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U.S. Market: What Is Widespread Excessive Optimism Indicating?

August 5th, 2017 · Chris Vermeulen · 9 Comments

I implement these “seasonality” charts as they have been a great framework into all of my trading/investing technical analysis.  Seasonality charts are constructed from the past thirty years of historical data. I implement them as “contrarian indicators”.  The “extreme bullishness” is perceived as bearish and the “extreme bearishness” is perceived as bullish!

In the chart below, it displays the spread between the percentage of bulls and percentage of bears rather than just looking at bulls or bears in ‘isolation’.  Many deeper internals of the BIGGER PICTURE of the overall market sentiment become more relevant!

The sentiment consensus scenario seems to be ‘lulling’ everyone to become “extremely bullish” which is a FLASHING RED WARNING SIGNAL.

chart1

The chart below displays only the total put/call ratio to provide the most comprehensive view of options sentiment. A high put/call ratio indicates “negative sentiment”.

Latest Value(s):

  • Last Reading: 0.33: JULY 28th, 2017

Extreme Values:

  • Excessive Optimism: 0.2
  • Excessive Pessimism: -0.2

cbeo

 

 The Rule:

If the 4-week average of the CBOE total put/call ratio is less than or equal to 0.90 (indicating optimism), you should be out of the market!

Current Reading: 1.08
Data Source: CBOE

Seasonal trends are extremely helpful in identifying typical supply/demand patterns or even new trend changes. These are self-reinforcement patterns that have emerged over time and can be taken advantage of over the years as they have proven to be highly reliable. I use ‘seasonality’ as a secondary concern for any analysis.

“Bull markets are born on pessimism, grown on skepticism, mature on optimism and die on euphoria.” -John Templeton

Is The Party Over?

It is not a coincidence that within the same window of time of the writing of this market report, Howard Marks, a quant strategist at JPMorgan, is issuing an alarm regarding the markets! (http://www.zerohedge.com/news/2017-07-27/we-may-be-very-close-turning-point-selloff-blamed-note-jpms-marko-kolanovic).

I quote him as saying “the upcoming mean-reversion will leave many in ruin, and that while there is still time to get out of the market, we may be very close to the turning point”.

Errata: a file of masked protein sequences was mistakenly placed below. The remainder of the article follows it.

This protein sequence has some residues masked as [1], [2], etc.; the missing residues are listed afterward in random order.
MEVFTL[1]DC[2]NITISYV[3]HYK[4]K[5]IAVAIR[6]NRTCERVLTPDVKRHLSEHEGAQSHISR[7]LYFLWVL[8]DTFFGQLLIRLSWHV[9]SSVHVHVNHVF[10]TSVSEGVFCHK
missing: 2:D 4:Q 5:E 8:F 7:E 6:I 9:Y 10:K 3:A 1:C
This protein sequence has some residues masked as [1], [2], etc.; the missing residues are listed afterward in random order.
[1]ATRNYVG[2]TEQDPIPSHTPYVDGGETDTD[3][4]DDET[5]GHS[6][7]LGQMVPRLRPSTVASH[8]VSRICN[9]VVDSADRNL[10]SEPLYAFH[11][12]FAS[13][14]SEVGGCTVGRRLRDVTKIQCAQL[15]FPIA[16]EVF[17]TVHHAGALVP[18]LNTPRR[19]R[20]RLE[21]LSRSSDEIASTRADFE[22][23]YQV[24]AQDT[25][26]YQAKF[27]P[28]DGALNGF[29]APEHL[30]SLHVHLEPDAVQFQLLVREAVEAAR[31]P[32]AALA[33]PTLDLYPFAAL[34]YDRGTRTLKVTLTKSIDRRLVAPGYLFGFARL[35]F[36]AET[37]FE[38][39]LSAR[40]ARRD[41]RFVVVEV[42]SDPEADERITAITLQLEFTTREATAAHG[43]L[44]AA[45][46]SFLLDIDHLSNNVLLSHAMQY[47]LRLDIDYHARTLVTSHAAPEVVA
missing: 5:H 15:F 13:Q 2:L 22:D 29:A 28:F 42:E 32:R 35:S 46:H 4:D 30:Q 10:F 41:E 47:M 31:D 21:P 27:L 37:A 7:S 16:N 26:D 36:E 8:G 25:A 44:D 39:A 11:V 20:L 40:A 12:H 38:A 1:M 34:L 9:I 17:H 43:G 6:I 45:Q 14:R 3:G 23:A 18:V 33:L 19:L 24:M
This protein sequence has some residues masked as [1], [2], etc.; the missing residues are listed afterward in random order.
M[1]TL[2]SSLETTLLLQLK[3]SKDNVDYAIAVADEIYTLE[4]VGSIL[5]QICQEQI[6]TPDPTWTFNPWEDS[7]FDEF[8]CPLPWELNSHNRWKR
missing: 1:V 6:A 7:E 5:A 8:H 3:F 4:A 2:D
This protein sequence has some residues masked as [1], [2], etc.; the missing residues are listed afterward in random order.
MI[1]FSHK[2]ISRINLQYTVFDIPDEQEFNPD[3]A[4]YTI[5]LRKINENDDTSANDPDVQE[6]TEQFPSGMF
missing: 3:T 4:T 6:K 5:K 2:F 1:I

Colin Cieszynski,

The Chief Market Strategist at CMC MARKETS in CANADA, https://www.cmcmarkets.com/en/news-and-analysis/featured-chart-week-of-july-31-nasdaq-100-showing-signs-of-peaking-following-bearish-key-reversal-and-round-number-failure) noted that Thursday’s (July 27th, 2017), “breakout to a new all-time high by the Nasdaq 100 and subsequent sell-off was a bearish key reversal day that may represent the peak of the recent bull market. Other bearish signs emerging include a negative RSI divergence and a failure at 6,000 a big round number”.

It seems that everyone is distracted by many topics including discussions of inflation, Fed fund rates and the lack of progress of the Trump administrations’ policies and yet no one is addressing the continuing rise of our already massive debt. The money to drive these markets higher has been borrowed. While this can continue for quite some time, it is not a solid fundamental factor of stability.

There is not a strong argument to be long stocks now, other than the fact that the trend remains up, and we have yet to see total euphoria in the market.

Sector rotation is strong and it warning that skilled traders and insiders are moving their money around to only be in the hot spots and avoiding those of weak. This is what happens during late stages of a bull market. In fact, we say this last year and the markets were on the verge of rolling over until Trump became president and that rejuvenated the markets for one last bull market surge before the end.

While analysts like the two quoted above are yelling the sky is falling, It’s not the case just yet but the end is nearing and next year could be the year to be heavily invested in cash and digital currencies.